Published Date: 10 May 2006

Speech on Regional Treasury Centres in Singapore by Mr. Lee Chuan Teck, Executive Director, Financial Markets Strategy, Monetary Authority of Singapore, at the Annual International Cash, Treasury, and Risk Conference, 10 May 2005

1   Good morning ladies and gentlemen. To all our foreign guests, a very warm welcome to Singapore. I trust that you found yesterday's discussions both intriguing and fruitful. This morning, I've been asked to talk about general trends in the evolution of corporate treasuries and in particular, how these have affected where they choose to locate their regional treasury centres and what they choose to do in these treasury centres. As many of you are aware, over 3600 companies have chosen Singapore as their regional base in Asia. This is an important segment of our financial industry, generating good business for our financial institutions. Thus, we monitor these trends closely; constantly reviewing our policies and refining our tax regime, to maintain our status as the location of choice for regional corporate treasuries. 

2   The responsibilities of the corporate treasurer have certainly grown in scope as markets expand and transactions become increasingly global. Once considered as just a transactional operator, the increasingly complex nature of international business and proliferation of treasury management systems has transformed the corporate treasurer into a strategic advisor and a financial supply chain manager. This metamorphosis produces 2 opposing arguments as to how the treasurer should structure his operations. 

3   On the one hand, there are forces which argue for a centralization of treasury operations to a single point. Let me just highlight 2 of these: Technology and cost. Technology has produced several applications that not only facilitate, but simplify the life of the regional treasurer. Those of you who are in the midst of implementing an ERP solution at your company would beg to differ, I'm sure. However, treasury management solutions and the automation of processes they offer have enabled treasuries to execute a host of intricate tasks while retaining managerial oversight and compliance with financial reporting requirements. Access to real-time financial and accounting information of affiliate companies around the globe from a single platform can streamline the cash management process and facilitate transparency.  Armed with these tools of technology, the corporate treasurer can truly begin to drive real business value, seamlessly manage the financial risks of the business and close problematic "time and effort gaps".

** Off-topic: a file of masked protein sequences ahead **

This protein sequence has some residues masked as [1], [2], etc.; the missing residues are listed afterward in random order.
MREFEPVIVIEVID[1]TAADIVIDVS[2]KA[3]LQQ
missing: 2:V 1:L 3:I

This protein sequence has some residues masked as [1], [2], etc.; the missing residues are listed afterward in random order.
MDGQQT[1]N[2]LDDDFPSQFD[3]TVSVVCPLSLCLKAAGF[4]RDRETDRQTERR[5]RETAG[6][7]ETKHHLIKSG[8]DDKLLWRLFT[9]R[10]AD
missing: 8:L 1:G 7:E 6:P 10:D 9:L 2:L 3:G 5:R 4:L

4   Advances in technology makes centralized management of cash and the operation of an in-house bank a reality for every corporate.  In principle, an in-house bank provides all of the banking services that its subsidiaries require. As only the in-house bank will be able to transact with external banks, it will necessarily cause the group to aggregate its requirements internally, and derive more economies of scale in outside transactions. With less emphasis on earning spreads, the in-house bank is able to service its subsidiaries more economically.

5   Cost and organizational efficiencies are also key drivers behind the centralization of treasury functions.    A centralized treasury operation can minimize processing times, simplify the flow of funds and avoid unnecessary duplication. Moreover, a centralized model pools people, skills and knowledge into a single center that allows management to monitor, direct, and grow treasury operations swiftly and efficiently.  From a cost perspective, a centralized model lowers costs through higher trade volumes and fewer transactions and counterparties.